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Common Name: Cone Flower
Rudbeckia laciniata is a perennial plant that can grow up to 2.40 metres tall.
It is harvested from the wild for local use as a food, medicine and source of materials.
This plant is reputed to be poisonous to cattle, sheep and pigs[
N. America - Quebec to Manitoba, Colorado Florida. Locally naturalized garden escape in Britain[
Stream banks and moist places in rich low ground[
]. Wet sites, along streams, edges of woods at elevations of 10 - 600 metres[
Succeeds in an ordinary medium soil in sun or shade[
]. Requires a moist soil[
]. Prefers a well-drained soil[
]. Tolerates considerable wind exposure without support[
]. Plants can be grown in quite coarse grass, which can be cut annually in the autumn[
]. They grow particularly well in long hot late summers[
Dormant plants are hardy to about -25°c[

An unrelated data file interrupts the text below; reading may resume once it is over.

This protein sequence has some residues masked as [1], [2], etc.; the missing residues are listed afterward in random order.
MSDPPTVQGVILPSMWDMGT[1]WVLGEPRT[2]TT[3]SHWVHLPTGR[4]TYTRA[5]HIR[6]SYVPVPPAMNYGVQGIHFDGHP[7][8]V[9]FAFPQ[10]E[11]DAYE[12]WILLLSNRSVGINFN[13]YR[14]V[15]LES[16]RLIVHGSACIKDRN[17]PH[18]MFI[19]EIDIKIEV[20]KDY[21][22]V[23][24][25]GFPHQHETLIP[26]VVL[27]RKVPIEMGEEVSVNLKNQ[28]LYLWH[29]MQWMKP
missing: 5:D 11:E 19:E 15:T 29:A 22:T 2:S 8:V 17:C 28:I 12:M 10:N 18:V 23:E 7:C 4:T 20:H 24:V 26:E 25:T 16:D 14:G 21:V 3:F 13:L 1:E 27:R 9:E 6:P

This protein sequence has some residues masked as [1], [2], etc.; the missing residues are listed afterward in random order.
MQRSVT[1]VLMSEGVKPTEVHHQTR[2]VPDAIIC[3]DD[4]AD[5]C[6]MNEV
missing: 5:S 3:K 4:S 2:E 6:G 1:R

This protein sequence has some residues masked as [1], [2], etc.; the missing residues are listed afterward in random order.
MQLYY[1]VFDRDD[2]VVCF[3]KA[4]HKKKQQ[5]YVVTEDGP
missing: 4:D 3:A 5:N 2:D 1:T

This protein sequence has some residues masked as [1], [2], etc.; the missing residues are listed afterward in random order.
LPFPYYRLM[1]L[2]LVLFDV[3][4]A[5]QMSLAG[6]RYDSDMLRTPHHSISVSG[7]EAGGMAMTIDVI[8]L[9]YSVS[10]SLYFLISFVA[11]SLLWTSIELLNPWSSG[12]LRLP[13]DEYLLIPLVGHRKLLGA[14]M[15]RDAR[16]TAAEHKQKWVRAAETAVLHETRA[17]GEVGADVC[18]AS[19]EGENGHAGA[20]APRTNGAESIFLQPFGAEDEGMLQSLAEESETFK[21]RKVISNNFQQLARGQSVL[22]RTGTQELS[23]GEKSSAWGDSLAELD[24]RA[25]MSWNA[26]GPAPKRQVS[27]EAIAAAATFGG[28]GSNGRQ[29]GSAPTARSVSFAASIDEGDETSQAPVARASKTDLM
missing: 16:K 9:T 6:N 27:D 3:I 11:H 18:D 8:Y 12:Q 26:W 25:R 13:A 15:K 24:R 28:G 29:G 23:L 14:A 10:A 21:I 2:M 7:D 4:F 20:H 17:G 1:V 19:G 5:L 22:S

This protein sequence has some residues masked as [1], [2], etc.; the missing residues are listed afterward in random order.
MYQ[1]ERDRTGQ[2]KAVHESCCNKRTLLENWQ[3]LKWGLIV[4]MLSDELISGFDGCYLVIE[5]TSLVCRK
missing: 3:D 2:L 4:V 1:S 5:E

Some named forms have been selected for their ornamental value[
Members of this genus are rarely if ever troubled by browsing deer[
Plants can be invasive[
Edible young stems[
]. Cooked and eaten in the spring for 'good health'[
]. The young stems can be eaten like celery[
]. The stems can also be dried for later use[
]. Some caution is advised, see the notes above on toxicity.
A tea made from the root (mixed with Caulophyllum thalictroides) is used in the treatment of indigestion[
A poultice of the flowers (mixed with Agastache anisatum and Solidago sp.) is applied to burns[
A green dye is obtained from the flowers[
Seed - sow mid spring in a greenhouse. Only just cover the seed. Germination should take place within 2 weeks, prick out the seedlings into individual pots when they are large enough to handle and plant them out in the summer[
]. The seed can also be sown in situ[
Division in spring or autumn[
]. Very easy, larger divisions can be planted out direct into their permanent positions. We have found it best to pot up the smaller divisions and grow them on in a lightly shaded position in a cold frame, planting them out once they are well established in the summer.